Replacing keys is a matter of (summed up)
1. opening up the keyboard - in some cases, the outer case needs to be taken off. (In other cases, though, the individual keys can be remoted, exposing the keyswitches below them, without removal of the outer case at all. I'm not sure which type yours is yet...)
2. taking off the key (that your fingers touch when playing) from the whole keyboard.
3. assessing whether the keyboard is damaged inside, or whether the keyswitch (a sort of small button that the keys your fingers touch press on) is in need of replacing, or only the key parts above the keyswitch.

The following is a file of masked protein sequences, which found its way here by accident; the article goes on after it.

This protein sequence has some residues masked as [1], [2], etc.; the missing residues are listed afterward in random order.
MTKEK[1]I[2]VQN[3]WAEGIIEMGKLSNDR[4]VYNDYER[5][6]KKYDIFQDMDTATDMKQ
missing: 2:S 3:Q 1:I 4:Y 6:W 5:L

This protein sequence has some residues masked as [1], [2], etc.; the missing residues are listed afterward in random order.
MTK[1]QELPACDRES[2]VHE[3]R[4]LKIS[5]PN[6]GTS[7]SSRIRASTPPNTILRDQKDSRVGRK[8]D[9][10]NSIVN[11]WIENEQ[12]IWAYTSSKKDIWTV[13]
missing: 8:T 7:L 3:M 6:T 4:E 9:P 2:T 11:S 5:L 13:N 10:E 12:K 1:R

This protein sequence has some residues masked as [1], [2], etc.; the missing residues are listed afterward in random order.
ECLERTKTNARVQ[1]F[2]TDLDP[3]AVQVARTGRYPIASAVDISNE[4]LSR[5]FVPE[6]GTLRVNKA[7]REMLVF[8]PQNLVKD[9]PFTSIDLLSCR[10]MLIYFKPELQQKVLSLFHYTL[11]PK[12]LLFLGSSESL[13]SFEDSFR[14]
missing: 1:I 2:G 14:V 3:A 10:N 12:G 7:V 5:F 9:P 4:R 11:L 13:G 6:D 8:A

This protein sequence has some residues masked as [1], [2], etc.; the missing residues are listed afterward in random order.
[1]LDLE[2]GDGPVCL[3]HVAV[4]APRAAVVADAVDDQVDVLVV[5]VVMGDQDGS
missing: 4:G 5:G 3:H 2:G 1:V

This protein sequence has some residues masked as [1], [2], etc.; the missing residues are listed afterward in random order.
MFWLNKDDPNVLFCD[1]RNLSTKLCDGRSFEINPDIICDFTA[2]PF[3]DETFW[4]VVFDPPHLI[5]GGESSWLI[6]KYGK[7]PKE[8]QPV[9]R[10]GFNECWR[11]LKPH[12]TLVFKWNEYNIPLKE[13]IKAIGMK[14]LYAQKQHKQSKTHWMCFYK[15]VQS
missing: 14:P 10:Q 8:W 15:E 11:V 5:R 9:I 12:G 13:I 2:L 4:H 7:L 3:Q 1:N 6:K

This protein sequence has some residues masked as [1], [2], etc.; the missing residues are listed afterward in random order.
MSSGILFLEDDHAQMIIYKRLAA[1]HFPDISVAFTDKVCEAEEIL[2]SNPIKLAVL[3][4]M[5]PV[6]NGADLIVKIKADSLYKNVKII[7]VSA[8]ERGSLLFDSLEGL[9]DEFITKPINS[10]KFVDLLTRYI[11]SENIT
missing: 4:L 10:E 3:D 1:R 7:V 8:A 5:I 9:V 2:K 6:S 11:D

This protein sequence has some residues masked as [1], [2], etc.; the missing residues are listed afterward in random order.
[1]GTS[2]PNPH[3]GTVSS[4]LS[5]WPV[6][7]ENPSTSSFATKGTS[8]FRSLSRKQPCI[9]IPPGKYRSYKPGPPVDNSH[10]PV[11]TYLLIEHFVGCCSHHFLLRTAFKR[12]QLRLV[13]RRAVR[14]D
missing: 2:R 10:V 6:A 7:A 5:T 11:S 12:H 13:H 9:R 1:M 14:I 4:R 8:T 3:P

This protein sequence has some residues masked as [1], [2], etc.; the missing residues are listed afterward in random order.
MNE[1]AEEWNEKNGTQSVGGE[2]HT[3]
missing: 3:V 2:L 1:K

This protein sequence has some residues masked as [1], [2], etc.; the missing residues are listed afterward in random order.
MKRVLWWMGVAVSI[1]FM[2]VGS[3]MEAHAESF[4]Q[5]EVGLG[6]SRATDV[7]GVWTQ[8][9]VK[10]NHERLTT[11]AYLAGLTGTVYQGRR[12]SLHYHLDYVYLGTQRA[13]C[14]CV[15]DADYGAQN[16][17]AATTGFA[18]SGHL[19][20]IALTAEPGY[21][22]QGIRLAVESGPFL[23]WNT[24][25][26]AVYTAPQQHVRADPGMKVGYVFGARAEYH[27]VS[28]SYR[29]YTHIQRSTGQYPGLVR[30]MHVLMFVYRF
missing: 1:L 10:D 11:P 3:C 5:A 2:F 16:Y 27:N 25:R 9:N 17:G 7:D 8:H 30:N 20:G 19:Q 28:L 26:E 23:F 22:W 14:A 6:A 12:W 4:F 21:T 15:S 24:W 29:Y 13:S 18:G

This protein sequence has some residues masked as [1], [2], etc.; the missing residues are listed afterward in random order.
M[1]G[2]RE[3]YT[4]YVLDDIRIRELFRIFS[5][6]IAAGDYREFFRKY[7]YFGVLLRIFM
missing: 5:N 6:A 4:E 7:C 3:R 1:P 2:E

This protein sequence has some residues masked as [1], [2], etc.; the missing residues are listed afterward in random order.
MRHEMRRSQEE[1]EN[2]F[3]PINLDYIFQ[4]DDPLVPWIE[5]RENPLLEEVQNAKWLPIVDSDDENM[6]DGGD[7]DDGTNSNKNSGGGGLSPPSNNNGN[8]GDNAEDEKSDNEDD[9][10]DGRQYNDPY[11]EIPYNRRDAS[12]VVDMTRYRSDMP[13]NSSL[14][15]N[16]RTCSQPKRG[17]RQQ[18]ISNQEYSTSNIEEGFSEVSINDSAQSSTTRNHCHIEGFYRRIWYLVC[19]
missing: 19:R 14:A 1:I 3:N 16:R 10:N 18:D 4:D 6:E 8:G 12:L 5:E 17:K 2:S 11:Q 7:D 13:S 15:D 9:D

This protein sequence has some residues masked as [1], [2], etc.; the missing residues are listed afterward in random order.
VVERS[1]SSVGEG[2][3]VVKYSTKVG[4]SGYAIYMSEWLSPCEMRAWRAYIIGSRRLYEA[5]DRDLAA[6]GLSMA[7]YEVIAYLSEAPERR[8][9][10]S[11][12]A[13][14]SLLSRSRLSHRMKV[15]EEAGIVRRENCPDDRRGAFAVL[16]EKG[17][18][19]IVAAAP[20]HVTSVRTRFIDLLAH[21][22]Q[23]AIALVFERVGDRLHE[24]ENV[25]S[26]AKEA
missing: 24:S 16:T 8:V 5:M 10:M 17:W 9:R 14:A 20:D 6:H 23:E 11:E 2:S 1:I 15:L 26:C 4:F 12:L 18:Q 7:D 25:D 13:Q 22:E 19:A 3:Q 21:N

4. taking appropriate action.
But there is a step to try before those steps: taking compressed air and spraying into the cracks between the keys that aren't sounding and the adjacent keys. An air compressor of the sort used to fill tires can be used for this (provided it is used in a clean area and does not suck up dust and introduce it into the keyboard.)
Press down keys adjacent to the ones that don't sound, and with the compressor, spray air into the cracks between the depressed keys and the not-sounding key.
That sort of forced-air cleaning can revive a clogged keyswitch that has gotten dust or crumbs into it. (If it revives your keyboard, then a caution against ever eating anywhere near it, would be appropriate.)
Let me know what you think of this. Thanks.